Ake, 470 U.S. at 77, 105 S.Ct. at 1093 (quoting Ross v. Moffitt, 417 U.S. 600, 612, 94 S.Ct. 2437, 2444, 41 L.Ed.2d 341 (1974)). Consistent with that policy, Minnesota allows an indigent defendant to request funding from the trial court for necessary expert witness services. Minn.Stat. § 611.21 (1990) provides that the court shall authorize expert witness fees "[u]pon finding * * * that the services are necessary and that the defendant is financially unable to obtain them."

Appellant alleges the trial court denied her a fair trial when it allocated $400 in expert fees and denied her motion for the full $1,000 authorized by section 611.21. We cannot agree. The state must assist a defendant in carrying the burden of going forward, not in carrying the burden of proof. See Ake, 470 U.S. at 76-77, 105 S.Ct. at 1092-93; Minn.Stat. § 611.21.

Because appellant qualified for a public defender it is undisputed that she lacked the finances to pay the expert's fees. In order to find the fees warranted, however, the trial court must have some specific evidence that the expert's testimony was necessary to appellant's defense. Twice in her affidavits, appellant stated that "the services of * * * an Intoxilyzer 5000 expert are necessary to an adequate defense." Without substantiation, this statement has little impact. It does not answer the questions: Why is the expert necessary? How would the expert's testimony aid in appellant's defense? Appellant failed to provide that specific information in her affidavits.

The trial court gave appellant the opportunity to consult with the expert and evaluate her defense early in the case when it granted her $400 in fees. At the same time, the court instructed appellant to submit a subsequent affidavit to the court which explained how the expert would be necessary to her defense. Appellant failed to follow those guidelines and, indeed, never delineated with any specificity how the Intoxilyzer expert would have aided in her defense. This record on appeal demonstrates that the court offered appellant the raw materials, the tools, and the opportunity to construct a sound defense. However, appellant failed to use them. The trial court's denial of additional fees was thus a proper exercise of its discretion.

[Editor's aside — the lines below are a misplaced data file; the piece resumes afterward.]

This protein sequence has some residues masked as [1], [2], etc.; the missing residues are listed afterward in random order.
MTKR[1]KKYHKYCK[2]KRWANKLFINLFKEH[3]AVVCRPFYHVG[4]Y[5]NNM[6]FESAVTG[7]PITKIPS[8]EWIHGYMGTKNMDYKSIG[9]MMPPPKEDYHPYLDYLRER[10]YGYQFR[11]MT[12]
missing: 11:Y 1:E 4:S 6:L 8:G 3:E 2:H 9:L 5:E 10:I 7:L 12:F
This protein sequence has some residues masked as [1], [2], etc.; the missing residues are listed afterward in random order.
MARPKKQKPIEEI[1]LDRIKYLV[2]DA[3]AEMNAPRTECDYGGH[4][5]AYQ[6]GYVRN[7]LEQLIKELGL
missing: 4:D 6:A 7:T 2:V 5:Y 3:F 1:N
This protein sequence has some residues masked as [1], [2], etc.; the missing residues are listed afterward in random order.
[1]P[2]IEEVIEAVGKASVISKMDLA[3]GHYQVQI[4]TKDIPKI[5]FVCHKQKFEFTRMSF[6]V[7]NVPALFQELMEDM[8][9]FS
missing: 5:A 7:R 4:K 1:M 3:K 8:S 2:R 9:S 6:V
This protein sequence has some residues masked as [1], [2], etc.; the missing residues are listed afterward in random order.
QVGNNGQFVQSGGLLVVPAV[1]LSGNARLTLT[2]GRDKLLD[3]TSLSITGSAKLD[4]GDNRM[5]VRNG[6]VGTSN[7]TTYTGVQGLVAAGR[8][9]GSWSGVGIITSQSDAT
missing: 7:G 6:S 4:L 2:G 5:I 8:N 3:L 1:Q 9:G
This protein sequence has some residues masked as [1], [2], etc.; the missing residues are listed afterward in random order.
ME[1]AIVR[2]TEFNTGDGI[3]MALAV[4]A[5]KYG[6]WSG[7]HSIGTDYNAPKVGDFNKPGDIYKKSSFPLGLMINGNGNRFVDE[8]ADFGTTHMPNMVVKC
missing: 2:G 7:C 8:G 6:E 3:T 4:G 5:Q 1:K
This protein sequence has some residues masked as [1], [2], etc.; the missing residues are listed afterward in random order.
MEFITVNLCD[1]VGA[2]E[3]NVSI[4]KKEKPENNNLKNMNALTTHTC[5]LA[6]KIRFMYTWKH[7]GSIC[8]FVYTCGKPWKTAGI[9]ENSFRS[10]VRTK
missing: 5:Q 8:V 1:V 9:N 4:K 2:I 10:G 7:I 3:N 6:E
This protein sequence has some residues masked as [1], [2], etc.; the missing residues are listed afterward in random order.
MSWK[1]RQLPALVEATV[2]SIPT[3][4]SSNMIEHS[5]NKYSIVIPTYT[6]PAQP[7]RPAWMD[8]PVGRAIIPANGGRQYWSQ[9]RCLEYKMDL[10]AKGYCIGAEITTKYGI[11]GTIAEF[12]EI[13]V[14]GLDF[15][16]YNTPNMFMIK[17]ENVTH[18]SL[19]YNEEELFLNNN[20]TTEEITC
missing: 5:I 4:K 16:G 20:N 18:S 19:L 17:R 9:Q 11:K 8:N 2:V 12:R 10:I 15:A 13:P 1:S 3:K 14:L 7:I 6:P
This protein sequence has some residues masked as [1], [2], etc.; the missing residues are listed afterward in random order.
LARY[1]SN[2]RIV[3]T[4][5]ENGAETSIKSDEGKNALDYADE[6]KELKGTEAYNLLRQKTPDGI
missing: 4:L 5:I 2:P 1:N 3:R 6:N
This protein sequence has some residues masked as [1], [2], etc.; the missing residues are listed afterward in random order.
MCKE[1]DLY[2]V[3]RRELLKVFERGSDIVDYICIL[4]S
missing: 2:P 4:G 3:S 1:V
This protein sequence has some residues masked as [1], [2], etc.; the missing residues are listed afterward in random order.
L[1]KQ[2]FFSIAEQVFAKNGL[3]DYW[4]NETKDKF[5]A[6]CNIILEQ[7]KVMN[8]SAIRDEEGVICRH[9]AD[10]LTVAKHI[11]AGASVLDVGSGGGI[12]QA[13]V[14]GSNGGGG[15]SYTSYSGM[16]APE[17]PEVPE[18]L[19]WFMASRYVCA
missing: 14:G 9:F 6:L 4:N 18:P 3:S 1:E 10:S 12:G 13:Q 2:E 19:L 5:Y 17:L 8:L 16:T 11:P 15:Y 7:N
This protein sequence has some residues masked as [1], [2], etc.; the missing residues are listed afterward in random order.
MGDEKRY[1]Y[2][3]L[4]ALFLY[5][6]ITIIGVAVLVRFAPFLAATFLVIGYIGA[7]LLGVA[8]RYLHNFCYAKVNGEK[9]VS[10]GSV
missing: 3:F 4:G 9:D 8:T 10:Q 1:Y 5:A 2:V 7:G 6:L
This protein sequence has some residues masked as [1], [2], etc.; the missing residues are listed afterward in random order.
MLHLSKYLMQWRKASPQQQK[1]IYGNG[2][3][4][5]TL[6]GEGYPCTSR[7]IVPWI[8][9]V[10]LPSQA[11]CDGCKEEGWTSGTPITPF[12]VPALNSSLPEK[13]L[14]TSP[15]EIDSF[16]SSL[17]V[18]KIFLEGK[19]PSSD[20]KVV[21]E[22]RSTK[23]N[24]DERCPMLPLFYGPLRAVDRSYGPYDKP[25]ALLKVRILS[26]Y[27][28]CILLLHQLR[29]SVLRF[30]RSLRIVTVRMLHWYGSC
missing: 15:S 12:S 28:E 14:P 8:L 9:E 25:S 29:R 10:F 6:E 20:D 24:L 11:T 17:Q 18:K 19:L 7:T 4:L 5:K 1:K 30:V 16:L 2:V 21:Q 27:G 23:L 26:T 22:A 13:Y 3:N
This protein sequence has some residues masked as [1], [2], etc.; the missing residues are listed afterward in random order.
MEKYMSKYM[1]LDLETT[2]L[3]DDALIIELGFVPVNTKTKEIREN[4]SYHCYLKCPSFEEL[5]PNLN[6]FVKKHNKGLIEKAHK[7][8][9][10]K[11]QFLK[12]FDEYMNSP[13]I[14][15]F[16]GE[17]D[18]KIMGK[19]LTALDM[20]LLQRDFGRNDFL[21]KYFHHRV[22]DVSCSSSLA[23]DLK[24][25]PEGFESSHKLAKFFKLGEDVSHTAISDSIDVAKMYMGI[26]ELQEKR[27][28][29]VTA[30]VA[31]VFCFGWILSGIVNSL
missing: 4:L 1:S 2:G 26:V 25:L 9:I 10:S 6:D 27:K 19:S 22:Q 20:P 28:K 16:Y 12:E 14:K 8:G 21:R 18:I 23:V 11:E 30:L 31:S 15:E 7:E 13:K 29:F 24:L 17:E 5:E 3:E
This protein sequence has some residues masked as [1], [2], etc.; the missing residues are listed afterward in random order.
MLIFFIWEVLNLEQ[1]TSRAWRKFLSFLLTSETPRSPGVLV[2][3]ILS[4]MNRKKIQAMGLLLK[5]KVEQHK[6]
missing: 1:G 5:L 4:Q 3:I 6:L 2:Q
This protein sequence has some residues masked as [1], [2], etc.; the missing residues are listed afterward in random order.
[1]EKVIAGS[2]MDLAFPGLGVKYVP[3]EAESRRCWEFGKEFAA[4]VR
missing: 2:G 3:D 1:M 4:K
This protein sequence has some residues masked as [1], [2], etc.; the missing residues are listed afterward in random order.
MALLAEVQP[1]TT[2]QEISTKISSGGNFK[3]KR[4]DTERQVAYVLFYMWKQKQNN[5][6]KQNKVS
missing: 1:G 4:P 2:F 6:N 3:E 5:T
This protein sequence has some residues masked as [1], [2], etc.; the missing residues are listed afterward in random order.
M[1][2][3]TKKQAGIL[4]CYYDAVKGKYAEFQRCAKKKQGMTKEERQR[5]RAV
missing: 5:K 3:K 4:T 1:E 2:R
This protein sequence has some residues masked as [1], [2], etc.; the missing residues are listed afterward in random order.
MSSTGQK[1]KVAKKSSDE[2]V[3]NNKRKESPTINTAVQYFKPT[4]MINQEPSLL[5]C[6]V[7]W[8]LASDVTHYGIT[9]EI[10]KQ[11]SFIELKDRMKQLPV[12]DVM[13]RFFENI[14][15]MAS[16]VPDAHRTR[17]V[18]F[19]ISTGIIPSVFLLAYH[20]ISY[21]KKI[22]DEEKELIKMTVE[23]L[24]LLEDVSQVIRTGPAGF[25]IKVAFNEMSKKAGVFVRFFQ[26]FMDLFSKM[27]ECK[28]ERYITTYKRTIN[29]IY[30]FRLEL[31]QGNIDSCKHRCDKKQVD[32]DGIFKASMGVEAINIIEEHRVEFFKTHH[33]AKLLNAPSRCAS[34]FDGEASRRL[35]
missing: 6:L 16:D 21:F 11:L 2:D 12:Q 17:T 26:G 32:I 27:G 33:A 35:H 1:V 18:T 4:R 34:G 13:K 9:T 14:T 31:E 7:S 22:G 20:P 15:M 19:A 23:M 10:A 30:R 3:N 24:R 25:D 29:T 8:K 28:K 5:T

Appellant argues that, under Ake, she did not need to elaborate on the need for or nature of the expert's testimony. Again, we disagree. In Ake, 470 U.S. at 82-83, 105 S.Ct. at 1096, the Supreme Court held that when the defendant is

able to make an ex parte threshold showing to the trial court that his sanity is likely to be a significant factor in his defense, the need for the assistance of a psychiatrist is readily apparent.

Thus, Ake requires a threshold showing of "need" for expert assistance. The defendant in Ake was mentally ill, had exhibited perverse behavior to the court, had undergone psychiatric evaluation and treatment, and intended to raise insanity as a defense. Id. at 71, 105 S.Ct. at 1090. The court found that those facts warranted appointment of a psychiatrist to assist in Ake's defense. Id. at 82-83, 105 S.Ct. at 1096. In contrast, appellant has not yet demonstrated her need for expert witness testimony as required by the trial court. Even assuming the trial court determined that appellant had met some minimal threshold showing of need when it initially granted her $400 for expert consultation, the record clearly shows that the court instructed appellant to demonstrate with specificity how the expert would be necessary to her defense. Throughout the proceedings, appellant has failed to follow that instruction. She has not alleged any weaknesses or faults in testing which would have called into question the validity of the Intoxilyzer results.


When appellant merely stated that expert witness testimony was "necessary" to her defense but gave no specific reasons, the trial court did not abuse its discretion or deny appellant her right to a fair trial by granting her $400 in expert witness fees and denying her motion for the full amount authorized by law.